Michigan school opens doors for high-tech educationOctober 20, 1998
Web posted at: 10:53 p.m. EDT (0253 GMT)
CLARKSTON, Michigan (CNN) -- A new era in education is dawning in a Detroit suburb, where Clarkston High School may serve as the prototype for high-tech schools of the future.
The new school features more than 700 computers -- one for every three students.
Even the most computer-savvy students are impressed by the 40 miles of fiber optic cables that link their studies to almost every subject imaginable.
"We've got all different things, from automotive to Doppler radar to bridge building to aerodynamics and planes. Then you get to go to another section and fly a plane," said Bryan Hart, a senior interested in engineering.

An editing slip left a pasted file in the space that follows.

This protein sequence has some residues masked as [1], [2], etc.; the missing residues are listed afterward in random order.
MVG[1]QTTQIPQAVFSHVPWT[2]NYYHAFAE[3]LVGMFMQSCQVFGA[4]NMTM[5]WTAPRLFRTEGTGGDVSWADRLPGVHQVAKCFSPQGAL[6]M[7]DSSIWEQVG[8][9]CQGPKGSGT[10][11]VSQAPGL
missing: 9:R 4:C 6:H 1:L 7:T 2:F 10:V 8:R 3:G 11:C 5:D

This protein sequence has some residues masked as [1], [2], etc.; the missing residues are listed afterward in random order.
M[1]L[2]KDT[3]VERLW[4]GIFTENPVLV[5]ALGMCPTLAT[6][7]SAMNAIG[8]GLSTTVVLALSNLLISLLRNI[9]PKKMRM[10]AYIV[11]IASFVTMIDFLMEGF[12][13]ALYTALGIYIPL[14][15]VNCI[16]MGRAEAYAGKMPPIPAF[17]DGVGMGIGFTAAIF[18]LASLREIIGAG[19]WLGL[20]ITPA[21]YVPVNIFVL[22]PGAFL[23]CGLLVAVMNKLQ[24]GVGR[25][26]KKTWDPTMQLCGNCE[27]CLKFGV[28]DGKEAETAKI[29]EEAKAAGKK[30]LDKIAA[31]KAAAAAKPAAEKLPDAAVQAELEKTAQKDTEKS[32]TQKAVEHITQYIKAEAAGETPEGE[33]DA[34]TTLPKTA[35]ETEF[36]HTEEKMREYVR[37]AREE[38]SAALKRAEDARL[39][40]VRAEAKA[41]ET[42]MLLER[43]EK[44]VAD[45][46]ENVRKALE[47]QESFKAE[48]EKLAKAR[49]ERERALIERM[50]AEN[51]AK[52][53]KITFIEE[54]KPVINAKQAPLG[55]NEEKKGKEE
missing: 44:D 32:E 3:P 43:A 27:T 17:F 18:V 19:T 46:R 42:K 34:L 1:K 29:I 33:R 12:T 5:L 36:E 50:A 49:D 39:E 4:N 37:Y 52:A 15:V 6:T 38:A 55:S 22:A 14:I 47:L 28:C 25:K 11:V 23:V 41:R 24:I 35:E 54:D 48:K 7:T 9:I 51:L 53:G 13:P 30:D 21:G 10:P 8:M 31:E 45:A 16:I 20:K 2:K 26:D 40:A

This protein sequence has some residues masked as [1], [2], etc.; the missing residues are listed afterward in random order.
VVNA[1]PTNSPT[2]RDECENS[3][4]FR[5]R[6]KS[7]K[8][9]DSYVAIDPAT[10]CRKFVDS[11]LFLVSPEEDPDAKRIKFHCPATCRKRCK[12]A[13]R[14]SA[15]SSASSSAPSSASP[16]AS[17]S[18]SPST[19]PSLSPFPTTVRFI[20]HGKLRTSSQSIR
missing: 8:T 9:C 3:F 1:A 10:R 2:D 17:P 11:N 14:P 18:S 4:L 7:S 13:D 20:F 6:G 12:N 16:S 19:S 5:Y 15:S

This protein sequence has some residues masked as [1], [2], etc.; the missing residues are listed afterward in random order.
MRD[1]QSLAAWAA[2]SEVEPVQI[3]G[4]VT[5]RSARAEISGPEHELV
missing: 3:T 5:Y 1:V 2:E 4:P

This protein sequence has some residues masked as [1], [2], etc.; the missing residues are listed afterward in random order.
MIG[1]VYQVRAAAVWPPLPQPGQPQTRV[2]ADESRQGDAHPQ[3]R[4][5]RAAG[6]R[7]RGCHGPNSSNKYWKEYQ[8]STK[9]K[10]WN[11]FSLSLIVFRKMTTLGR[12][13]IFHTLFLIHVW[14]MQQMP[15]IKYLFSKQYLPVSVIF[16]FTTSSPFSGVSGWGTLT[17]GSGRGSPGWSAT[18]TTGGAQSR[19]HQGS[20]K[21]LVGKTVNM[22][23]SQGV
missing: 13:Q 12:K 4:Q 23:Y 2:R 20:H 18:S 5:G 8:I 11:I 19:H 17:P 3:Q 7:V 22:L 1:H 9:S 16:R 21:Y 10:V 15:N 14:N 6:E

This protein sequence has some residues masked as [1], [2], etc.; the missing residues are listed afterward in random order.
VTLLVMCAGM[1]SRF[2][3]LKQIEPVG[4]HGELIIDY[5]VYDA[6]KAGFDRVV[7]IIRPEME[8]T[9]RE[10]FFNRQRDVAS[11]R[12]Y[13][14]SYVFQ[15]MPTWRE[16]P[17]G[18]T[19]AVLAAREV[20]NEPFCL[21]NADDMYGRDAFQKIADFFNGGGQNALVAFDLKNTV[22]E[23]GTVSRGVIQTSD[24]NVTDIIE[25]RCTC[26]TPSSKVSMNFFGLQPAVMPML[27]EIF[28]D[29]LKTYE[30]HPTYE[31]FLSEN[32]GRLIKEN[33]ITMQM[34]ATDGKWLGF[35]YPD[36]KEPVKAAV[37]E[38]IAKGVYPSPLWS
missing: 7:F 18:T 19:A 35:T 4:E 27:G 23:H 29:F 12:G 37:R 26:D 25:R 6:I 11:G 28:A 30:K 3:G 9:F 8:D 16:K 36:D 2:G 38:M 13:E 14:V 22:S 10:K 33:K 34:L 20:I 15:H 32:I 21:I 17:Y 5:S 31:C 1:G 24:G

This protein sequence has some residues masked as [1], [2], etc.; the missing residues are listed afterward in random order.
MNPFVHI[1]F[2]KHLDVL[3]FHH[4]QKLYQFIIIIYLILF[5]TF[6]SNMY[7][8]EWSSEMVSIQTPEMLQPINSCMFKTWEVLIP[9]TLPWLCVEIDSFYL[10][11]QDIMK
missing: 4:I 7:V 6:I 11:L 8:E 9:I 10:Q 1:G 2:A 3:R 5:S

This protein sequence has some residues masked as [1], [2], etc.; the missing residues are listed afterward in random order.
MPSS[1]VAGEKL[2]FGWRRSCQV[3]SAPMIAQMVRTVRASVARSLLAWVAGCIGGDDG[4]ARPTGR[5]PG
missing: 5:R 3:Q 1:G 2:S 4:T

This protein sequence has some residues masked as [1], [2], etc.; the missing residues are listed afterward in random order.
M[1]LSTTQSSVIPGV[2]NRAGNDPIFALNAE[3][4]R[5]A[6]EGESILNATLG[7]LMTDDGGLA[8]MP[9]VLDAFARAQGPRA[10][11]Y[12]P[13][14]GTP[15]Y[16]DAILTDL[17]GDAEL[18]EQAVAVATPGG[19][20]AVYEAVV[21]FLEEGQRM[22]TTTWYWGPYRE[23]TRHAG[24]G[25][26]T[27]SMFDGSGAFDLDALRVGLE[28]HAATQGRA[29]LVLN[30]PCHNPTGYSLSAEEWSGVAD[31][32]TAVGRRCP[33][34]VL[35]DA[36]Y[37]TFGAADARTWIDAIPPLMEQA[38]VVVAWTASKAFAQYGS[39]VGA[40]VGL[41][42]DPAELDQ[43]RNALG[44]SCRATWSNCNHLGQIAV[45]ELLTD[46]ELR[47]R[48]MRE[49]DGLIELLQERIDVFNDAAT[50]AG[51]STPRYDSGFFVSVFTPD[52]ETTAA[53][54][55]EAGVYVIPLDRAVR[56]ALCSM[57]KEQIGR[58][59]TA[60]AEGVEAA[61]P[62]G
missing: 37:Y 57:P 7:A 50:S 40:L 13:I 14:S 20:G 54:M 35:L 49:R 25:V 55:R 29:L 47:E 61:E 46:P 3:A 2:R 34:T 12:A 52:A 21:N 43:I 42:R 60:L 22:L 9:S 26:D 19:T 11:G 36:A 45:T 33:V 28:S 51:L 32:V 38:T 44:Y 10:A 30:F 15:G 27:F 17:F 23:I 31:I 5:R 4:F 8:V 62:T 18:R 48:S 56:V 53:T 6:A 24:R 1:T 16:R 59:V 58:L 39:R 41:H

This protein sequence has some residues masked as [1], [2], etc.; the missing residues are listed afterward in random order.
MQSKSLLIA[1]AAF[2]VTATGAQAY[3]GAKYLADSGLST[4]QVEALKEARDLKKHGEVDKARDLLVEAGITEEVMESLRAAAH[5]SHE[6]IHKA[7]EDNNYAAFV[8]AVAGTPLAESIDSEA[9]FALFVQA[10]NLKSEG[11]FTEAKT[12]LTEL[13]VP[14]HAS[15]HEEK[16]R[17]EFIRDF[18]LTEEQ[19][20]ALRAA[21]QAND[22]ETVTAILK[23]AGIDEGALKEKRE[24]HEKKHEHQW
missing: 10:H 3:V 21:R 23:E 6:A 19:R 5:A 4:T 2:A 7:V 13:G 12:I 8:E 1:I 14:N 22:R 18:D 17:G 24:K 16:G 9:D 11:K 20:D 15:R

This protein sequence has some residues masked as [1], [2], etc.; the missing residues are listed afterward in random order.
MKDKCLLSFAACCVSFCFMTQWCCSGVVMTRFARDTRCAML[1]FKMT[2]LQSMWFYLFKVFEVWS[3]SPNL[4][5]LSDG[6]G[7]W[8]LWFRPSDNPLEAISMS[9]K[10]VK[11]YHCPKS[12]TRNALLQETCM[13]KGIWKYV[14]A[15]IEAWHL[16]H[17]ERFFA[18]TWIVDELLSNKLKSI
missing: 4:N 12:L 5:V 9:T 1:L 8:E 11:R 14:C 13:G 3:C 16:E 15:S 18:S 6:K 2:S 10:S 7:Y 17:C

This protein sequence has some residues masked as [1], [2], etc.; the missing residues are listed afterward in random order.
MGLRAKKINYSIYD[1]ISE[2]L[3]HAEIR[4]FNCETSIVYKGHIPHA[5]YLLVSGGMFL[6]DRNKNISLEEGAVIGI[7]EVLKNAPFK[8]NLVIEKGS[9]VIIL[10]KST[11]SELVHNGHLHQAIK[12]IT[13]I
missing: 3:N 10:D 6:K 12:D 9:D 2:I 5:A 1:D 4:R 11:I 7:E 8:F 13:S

Even the music rooms in the school are high-tech, with microphones built into the ceilings so they function as recording studios.
School officials say the facility cost $58 million to construct, about $13 million more than a traditional school, but they expect to reap big benefits.
"Since we just moved into our new building, we anticipate the test scores will go up. We know they'll go up," said Brent Cooley, principal of Clarkston High School.
Teachers are also giving the high-tech facility high marks.
"I think the computer makes you more creative," said writing teacher Linda Denstaedt. "It allows more play, more wonder ... and the students seem more willing to rework, to rethink."
Reporter Mike Collins contributed to this report.
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